Klosterman on Snakes

Taylor of The Devil in the Details referred to Chuck Klosterman’s Esquire rant about New Line’s attempt at “prefab populism” with this summer’s zeitgeist pic, Snakes on a Plane., the film that has inspired more blog buzz than just about any film in recent memory (note: in addition to writing an insightful blog entry on Snakes, Taylor was also a student in one of my media studies classes). As Klosterman points out (and as many film bloggers will know), New Line actually reshot several scenes, incorporating more snake violence, some gratuitous nudity, and new dialogue (“I’ve had it with these motherfucking snakes on this motherfucking plane!”), apparently because bloggers thought all of the above would be cool. But whether New Line’s reworking of Snakes constitutes anything new, much less the “prefab populism” Klosterman diagnoses is an open question.

Klosterman, who is certainly one of the more insightful popular culture critics working today, offers a much needed corrective to the Snakes hype, arguing that it “is like the Wikipedia version of a movie,” with New Line tapping into the collective wisdom of the blogosphere in reworking a film that might otherwise have been a quickly forgotten Samuel L. Jackson vehicle, a typical PG-13 yawner that would bring in popcorn money for three weeks before really cashing in on video. He then compares New Line’s pratcice of mining the blogosphere for plot suggestions to his experience working on struggling newspapers who used focus groups in a desperate attempt to recover lost readership, concluding that “when it comes to mass media, it’s useless to ask people what they want; nobody knows what they want until they have it.” For the most part, I think he’s right about how the suggestions of focus groups can be misused. Listen too closely to focus groups and your film or TV show will try to be everything to everyone. Of course, studios have responded to focus groups or test screenings for some time, so that’s nothing new; if anything, the blogosphere just makes it into an interesting gimmick, providing the film with some cheap buzz (and, yeah, I know I’m contributing to that buzz as we speak). In a sense, all Holywood films are “prefab” in the sense that studios cater to audience expectations.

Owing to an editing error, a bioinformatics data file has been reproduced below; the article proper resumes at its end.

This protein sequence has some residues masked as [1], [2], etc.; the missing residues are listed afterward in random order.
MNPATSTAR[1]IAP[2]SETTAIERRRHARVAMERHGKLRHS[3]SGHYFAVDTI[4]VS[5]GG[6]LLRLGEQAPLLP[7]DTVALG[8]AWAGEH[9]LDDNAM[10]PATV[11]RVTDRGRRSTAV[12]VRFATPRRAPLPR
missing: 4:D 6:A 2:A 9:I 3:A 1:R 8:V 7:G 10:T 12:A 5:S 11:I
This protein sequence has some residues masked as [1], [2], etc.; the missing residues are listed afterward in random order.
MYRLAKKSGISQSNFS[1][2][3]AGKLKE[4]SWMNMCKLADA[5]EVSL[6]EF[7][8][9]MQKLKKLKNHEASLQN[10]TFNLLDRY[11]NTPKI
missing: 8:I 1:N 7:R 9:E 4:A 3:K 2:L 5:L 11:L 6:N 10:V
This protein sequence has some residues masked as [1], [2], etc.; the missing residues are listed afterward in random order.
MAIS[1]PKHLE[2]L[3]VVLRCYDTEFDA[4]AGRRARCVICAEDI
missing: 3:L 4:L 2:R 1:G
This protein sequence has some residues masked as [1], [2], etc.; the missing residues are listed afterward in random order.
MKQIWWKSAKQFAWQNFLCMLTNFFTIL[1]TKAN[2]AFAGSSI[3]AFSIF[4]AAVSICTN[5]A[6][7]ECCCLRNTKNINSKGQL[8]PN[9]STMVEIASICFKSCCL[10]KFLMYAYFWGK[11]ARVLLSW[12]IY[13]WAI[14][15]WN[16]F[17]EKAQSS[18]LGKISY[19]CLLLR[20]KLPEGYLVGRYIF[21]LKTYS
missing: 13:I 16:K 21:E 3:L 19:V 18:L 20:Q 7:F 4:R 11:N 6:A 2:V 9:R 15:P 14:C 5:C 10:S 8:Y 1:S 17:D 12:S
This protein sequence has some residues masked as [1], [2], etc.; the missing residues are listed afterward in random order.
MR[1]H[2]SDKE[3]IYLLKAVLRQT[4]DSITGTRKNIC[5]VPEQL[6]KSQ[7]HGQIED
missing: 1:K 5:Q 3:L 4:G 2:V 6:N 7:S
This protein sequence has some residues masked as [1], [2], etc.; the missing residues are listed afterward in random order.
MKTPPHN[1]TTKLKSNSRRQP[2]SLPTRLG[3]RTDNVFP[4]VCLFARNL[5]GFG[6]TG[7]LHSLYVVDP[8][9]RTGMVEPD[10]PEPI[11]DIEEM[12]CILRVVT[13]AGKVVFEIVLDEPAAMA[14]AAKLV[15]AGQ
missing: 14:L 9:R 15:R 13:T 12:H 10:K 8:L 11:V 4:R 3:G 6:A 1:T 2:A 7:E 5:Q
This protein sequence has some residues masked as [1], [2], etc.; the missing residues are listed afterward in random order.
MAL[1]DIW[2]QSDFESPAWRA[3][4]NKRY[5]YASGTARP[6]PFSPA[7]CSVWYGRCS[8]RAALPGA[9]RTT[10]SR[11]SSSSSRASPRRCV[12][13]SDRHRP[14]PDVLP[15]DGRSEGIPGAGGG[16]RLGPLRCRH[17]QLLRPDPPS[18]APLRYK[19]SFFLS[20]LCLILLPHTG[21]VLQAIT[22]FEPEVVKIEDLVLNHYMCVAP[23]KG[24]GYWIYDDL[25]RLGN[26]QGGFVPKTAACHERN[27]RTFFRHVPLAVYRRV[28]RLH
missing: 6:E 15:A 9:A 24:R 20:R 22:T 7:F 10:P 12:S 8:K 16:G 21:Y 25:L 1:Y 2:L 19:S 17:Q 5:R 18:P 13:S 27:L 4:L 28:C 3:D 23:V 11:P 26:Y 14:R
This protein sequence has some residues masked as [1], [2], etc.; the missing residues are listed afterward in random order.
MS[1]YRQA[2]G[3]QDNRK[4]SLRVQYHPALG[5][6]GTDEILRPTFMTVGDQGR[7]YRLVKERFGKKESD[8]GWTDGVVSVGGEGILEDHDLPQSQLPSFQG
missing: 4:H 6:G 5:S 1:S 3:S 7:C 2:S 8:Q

The second question I have (and perhaps this is completely trivial) is whether the edits of Snakes can be understood as a kind of populism along the lines of Klosterman’s other examples (The Beatles, The Godfather). If populism involves, at the very least as Klosterman puts it, an expression of “the shared sensibilities of large groups of otherwise unconnected people,” or more precisely an expression of the common person against a larger elite, then perhaps Snakes on a Plane is doing something else. I think Snakes fits far more easily in the genre of cult film than into what he’s describing as “prefab populism.” If anything, the appeal of the added scenes relies at least in part on an insider’s knowledge that lines of dailogue or film taglines were added because of the film’s internet fandom. In other words, the online audience for Snakes might be read not as populist but as a pop savvy elite, with audiences congraulating themselves because they know all of the film’s pop culture references (Taylor’s discussion of the film’s use of “injokes” articulates this point well). Klosterman makes a similar point when he concludes that “the only purpose of Snakes on a Plane is to make its audience feel smarter than what it’s seeing. Which adds up, since that’s part of the reason people like reading the Internet.” In fact, this pop culture savvy is a big part of the appeal of filmmakers such as Kevin Smith, who frequently engages with his audience on his blog.